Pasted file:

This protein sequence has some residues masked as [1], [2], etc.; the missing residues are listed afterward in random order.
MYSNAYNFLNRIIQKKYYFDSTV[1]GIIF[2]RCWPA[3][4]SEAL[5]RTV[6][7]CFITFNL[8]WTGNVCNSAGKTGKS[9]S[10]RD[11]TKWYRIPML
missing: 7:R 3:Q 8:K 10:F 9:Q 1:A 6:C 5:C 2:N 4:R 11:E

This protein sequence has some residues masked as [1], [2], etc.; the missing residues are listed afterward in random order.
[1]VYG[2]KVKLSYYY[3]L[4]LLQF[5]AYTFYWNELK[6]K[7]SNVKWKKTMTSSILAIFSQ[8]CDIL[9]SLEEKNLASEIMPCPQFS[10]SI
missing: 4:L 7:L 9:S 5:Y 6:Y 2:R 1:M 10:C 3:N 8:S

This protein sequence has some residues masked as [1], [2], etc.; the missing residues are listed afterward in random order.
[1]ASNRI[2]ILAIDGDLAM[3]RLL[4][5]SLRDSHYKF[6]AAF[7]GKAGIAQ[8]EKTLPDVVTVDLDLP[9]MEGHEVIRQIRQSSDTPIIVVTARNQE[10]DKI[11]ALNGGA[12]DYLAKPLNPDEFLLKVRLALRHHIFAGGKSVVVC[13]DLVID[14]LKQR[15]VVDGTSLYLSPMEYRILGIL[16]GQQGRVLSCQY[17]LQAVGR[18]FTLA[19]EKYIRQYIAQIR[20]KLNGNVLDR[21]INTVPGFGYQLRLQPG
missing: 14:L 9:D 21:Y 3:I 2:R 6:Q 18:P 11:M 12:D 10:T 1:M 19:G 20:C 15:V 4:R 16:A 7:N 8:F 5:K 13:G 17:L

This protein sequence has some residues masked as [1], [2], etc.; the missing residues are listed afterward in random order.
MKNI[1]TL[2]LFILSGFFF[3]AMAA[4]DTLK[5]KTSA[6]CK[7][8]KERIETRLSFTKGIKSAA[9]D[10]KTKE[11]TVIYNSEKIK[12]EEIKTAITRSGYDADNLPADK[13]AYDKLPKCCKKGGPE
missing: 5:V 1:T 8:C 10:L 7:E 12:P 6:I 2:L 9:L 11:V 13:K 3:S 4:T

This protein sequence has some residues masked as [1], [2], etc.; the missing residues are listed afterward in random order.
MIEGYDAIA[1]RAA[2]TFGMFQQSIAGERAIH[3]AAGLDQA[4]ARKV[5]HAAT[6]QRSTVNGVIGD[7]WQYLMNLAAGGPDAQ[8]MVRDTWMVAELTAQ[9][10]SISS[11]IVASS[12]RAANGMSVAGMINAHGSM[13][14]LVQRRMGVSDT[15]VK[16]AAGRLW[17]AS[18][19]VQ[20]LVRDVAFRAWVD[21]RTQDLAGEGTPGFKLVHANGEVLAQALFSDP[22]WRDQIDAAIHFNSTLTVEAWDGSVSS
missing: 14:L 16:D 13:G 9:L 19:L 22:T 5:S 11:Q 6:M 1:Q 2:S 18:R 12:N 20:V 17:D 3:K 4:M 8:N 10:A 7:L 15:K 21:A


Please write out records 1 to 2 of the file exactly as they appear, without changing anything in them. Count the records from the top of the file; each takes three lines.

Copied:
This protein sequence has some residues masked as [1], [2], etc.; the missing residues are listed afterward in random order.
MYSNAYNFLNRIIQKKYYFDSTV[1]GIIF[2]RCWPA[3][4]SEAL[5]RTV[6][7]CFITFNL[8]WTGNVCNSAGKTGKS[9]S[10]RD[11]TKWYRIPML
missing: 7:R 3:Q 8:K 10:F 9:Q 1:A 6:C 5:C 2:N 4:R 11:E

This protein sequence has some residues masked as [1], [2], etc.; the missing residues are listed afterward in random order.
[1]VYG[2]KVKLSYYY[3]L[4]LLQF[5]AYTFYWNELK[6]K[7]SNVKWKKTMTSSILAIFSQ[8]CDIL[9]SLEEKNLASEIMPCPQFS[10]SI
missing: 4:L 7:L 9:S 5:Y 6:Y 2:R 1:M 10:C 3:N 8:S